(yes/no)
LCD
Size
(inch)
LCD
Resolution
('000 dots)
LCD
Attach-
ment
Touch
Screen
(yes/no)
Shutter
speed
(1/sec)
Shutter
flaps
(1/sec))
Build-in
Flash
(yes/no)
Build-in
Image
Stab
Olympus E-M1 II»2360 n 3.0 1037 swivel Y 8000 18.0 n Y
Olympus E-M10 II«2360 n 3.0 1040 tilting Y 4000 8.0 Y Y
Olympus E-M10 III« »2360 n 3.0 1040 tilting Y 4000 8.6 Y Y
Olympus PEN-F« »2360 n 3.0 1037 swivel Y 8000 10.0 n Y
Olympus E-PL8« »- n 3.0 1037 tilting Y 4000 8.0 n Y
Olympus E-M5 II« »2360 n 3.0 1037 swivel Y 8000 10.0 n Y
Olympus E-PL7« »- n 3.0 1037 tilting Y 4000 8.0 n Y
Olympus E-M10« »1440 n 3.0 1037 tilting Y 4000 8.0 Y Y
Olympus E-M1« »2360 n 3.0 1037 tilting Y 8000 10.0 n Y
Panasonic G9« »3680 Y 3.0 1040 swivel Y 8000 20.0 n Y
Panasonic GH5« »3680 n 3.2 1620 swivel Y 8000 12.0 n Y
Panasonic G85« »2360 n 3.0 1040 swivel Y 4000 9.0 Y Y
Panasonic GX85« »2765 n 3.0 1040 tilting Y 4000 8.0 Y Y
Panasonic GX8« »2360 n 3.0 1040 swivel Y 8000 10.0 n Y
Sony A7 III« »2359 n 3.0 922 tilting Y 8000 10.0 n Y
Sony A9« »3686 n 3.0 1440 tilting Y 8000 20.0 n Y
Sony A7 II« »2400 n 3.0 1230 tilting n 8000 5.0 n Y

The E-M1 II is a current model that online retailers, such as amazon, will have in stock. In contrast, the E-M10 II has been discontinued (but it can be found pre-owned on eBay). As a replacement in the same line of cameras, the E-M10 II was succeeded by the Olympus E-M10 III.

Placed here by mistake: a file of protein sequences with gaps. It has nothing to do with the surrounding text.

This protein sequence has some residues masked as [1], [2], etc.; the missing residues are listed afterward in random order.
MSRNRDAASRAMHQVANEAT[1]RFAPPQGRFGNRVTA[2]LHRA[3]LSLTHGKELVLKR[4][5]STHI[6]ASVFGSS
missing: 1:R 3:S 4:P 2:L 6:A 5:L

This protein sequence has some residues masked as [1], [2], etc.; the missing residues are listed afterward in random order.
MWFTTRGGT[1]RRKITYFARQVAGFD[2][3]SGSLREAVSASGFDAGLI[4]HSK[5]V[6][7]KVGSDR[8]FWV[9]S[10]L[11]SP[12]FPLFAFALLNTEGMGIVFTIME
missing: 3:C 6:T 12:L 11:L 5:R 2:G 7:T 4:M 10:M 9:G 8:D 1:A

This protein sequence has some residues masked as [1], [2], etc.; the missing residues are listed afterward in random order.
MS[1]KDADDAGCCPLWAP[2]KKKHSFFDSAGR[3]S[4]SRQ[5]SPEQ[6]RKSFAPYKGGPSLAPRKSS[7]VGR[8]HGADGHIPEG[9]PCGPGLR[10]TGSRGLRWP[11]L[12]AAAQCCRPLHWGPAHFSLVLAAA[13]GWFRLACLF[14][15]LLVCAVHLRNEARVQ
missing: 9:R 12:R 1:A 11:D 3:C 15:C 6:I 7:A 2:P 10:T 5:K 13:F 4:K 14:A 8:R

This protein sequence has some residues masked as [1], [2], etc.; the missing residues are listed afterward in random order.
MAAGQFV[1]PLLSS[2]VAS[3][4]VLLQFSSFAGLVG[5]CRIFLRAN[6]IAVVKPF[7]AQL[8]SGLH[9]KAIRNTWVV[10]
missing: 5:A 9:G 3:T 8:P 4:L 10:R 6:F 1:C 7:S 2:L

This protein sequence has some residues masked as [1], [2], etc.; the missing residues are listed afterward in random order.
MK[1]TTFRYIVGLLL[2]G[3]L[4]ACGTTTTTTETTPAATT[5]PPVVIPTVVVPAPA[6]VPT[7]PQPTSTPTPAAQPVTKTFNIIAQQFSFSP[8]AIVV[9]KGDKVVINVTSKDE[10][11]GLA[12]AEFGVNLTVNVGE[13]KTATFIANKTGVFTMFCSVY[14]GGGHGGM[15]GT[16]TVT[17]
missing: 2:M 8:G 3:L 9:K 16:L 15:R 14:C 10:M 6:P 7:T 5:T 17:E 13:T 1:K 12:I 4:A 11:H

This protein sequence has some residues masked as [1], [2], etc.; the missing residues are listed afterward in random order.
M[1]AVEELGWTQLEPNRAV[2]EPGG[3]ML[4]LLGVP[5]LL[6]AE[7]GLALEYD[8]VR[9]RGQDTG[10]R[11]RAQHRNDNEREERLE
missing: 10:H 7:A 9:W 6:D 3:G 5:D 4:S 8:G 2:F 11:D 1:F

Review summary: Olympus E-M1 II vs Olympus E-M10 II

So how do things add up? Is there a clear favorite between the Olympus E-M1 II and the Olympus E-M10 II? Below is a summary of the relative strengths of each of the two contestants.


Arguments in favor of the Olympus OM-D E-M1 Mark II:

  • More detail: Offers more megapixels (20.2 vs 15.9MP) with a 13% higher linear resolution.
  • High quality composites: Can combine several shots after pixel-shifting its sensor.
  • Better image quality: Scores markedly higher (7 points) in the DXO overall assessment.
  • Better low-light sensitivity: Requires less light for good images (0.6 stops ISO advantage).
  • Better video: Provides higher definition movie capture (4K/30p vs 1080/60p).
  • More flexible LCD: Has swivel screen for odd-angle shots in portrait or landscape orientation.
  • Faster shutter: Has higher mechanical shutter speed (8000/sec vs 4000/sec) to freeze action.
  • Faster burst: Shoots at higher frequency (18 vs 8 flaps/sec) to capture the decisive moment.
  • Longer lasting: Can take more shots (440 versus 320) on a single battery charge.
  • Better sealing: Is weather sealed to enable shooting in dusty or wet environments.
  • More modern: Is somewhat more recent (announced 1 year after the E-M10 II).


Advantages of the Olympus OM-D E-M10 Mark II:

  • More compact: Is smaller (120x83mm vs 134x91mm) and will fit more readily into a bag.
  • Less heavy: Has a lower weight (by 184g or 32 percent) and is thus easier to take along.
  • Easier fill-in: Has a small integrated flash to brighten shadows of backlit subjects.
  • More affordable: Was introduced into a lower priced category (60 percent cheaper at launch).
  • More heavily discounted: Has been on the market for longer (launched in August 2015).

If the count of individual advantages (bullet points above) is taken as a guide, the E-M1 II is the clear winner of the match-up (11 : 5 points). However, the pertinence of the various camera strengths will differ across photographers, so that you might want to weigh individual camera traits according to their importance for your own imaging needs before making a camera decision.